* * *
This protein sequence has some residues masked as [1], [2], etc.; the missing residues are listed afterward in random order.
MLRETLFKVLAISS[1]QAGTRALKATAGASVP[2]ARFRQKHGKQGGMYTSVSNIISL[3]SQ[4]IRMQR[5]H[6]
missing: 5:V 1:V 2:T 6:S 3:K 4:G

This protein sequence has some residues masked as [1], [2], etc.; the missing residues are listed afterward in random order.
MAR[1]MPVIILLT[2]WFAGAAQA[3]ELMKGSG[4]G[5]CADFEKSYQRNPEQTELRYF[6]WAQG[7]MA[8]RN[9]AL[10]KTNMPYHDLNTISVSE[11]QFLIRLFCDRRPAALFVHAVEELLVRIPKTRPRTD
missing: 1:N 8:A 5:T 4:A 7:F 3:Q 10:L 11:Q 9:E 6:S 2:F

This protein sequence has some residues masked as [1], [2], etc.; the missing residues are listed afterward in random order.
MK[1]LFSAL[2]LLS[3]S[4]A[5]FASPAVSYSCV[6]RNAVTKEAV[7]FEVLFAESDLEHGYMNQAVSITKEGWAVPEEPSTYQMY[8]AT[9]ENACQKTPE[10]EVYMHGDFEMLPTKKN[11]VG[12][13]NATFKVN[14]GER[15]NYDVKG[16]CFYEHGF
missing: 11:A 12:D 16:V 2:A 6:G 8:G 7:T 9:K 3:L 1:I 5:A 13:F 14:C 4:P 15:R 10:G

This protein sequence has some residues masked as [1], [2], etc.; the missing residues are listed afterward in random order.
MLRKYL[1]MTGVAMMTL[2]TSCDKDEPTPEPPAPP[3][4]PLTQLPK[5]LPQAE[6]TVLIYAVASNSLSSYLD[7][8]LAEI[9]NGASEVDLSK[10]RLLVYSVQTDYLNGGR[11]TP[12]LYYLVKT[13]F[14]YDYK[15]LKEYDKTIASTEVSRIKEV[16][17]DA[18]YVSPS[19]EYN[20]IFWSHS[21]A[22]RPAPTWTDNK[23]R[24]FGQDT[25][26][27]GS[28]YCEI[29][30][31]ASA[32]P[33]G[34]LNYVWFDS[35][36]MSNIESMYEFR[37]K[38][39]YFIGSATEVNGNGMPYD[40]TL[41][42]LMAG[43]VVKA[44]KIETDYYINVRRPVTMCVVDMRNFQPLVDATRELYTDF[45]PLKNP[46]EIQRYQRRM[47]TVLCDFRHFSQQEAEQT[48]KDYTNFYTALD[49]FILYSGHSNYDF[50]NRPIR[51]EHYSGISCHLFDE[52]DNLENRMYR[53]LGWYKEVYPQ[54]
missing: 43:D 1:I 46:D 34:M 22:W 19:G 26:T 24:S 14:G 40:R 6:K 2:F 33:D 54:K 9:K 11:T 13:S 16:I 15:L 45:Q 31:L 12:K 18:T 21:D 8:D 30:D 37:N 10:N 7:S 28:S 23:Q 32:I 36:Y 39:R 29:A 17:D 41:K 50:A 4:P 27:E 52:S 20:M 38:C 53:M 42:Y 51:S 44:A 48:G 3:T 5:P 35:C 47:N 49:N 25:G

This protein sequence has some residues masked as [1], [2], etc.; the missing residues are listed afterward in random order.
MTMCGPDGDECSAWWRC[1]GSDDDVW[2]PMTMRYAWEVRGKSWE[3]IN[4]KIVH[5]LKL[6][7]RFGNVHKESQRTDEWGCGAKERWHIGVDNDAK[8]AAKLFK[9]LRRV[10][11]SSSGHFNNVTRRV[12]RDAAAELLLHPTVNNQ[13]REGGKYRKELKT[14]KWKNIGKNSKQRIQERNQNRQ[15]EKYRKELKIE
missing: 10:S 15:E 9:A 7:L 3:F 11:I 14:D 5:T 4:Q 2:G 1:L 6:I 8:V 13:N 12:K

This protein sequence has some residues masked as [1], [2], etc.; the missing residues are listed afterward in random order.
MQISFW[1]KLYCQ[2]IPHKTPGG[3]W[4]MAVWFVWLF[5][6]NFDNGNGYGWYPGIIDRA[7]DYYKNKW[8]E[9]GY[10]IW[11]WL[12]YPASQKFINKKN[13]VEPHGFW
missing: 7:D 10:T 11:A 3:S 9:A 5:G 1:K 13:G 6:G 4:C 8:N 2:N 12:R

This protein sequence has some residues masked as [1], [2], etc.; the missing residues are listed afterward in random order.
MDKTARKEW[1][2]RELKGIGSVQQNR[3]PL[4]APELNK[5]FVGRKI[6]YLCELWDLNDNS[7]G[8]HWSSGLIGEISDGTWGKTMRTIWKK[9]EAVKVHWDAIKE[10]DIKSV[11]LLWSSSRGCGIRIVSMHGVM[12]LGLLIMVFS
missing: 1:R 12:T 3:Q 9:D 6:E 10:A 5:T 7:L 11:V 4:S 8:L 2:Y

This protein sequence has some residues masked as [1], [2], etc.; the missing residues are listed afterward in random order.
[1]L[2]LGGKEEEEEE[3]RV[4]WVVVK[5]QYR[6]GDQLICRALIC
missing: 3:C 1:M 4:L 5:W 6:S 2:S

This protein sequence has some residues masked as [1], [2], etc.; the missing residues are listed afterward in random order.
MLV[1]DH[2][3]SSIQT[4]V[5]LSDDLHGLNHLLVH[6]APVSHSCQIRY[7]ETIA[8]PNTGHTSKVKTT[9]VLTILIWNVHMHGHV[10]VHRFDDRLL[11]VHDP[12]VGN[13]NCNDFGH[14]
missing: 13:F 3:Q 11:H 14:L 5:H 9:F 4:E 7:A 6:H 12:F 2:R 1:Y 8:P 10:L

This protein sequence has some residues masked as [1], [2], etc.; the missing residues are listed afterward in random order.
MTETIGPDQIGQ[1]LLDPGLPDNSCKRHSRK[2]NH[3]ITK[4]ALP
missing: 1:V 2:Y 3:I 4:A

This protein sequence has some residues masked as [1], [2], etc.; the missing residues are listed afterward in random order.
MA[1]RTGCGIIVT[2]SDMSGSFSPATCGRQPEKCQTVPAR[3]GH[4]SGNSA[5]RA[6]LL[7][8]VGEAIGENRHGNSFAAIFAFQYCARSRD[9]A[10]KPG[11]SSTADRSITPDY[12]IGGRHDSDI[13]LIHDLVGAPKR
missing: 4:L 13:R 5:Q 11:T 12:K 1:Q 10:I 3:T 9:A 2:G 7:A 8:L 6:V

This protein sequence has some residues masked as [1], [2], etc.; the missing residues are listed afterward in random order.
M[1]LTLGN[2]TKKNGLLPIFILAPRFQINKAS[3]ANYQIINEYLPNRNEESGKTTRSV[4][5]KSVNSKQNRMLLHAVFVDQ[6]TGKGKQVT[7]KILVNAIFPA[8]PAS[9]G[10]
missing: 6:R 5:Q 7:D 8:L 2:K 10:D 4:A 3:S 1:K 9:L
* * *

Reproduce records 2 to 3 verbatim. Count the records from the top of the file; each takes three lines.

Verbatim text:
This protein sequence has some residues masked as [1], [2], etc.; the missing residues are listed afterward in random order.
MAR[1]MPVIILLT[2]WFAGAAQA[3]ELMKGSG[4]G[5]CADFEKSYQRNPEQTELRYF[6]WAQG[7]MA[8]RN[9]AL[10]KTNMPYHDLNTISVSE[11]QFLIRLFCDRRPAALFVHAVEELLVRIPKTRPRTD
missing: 1:N 8:A 5:T 4:A 7:F 3:Q 10:L 11:Q 9:E 6:S 2:F

This protein sequence has some residues masked as [1], [2], etc.; the missing residues are listed afterward in random order.
MK[1]LFSAL[2]LLS[3]S[4]A[5]FASPAVSYSCV[6]RNAVTKEAV[7]FEVLFAESDLEHGYMNQAVSITKEGWAVPEEPSTYQMY[8]AT[9]ENACQKTPE[10]EVYMHGDFEMLPTKKN[11]VG[12][13]NATFKVN[14]GER[15]NYDVKG[16]CFYEHGF
missing: 11:A 12:D 16:V 2:A 6:G 8:G 7:T 9:K 3:L 1:I 5:A 13:F 14:C 4:P 15:R 10:G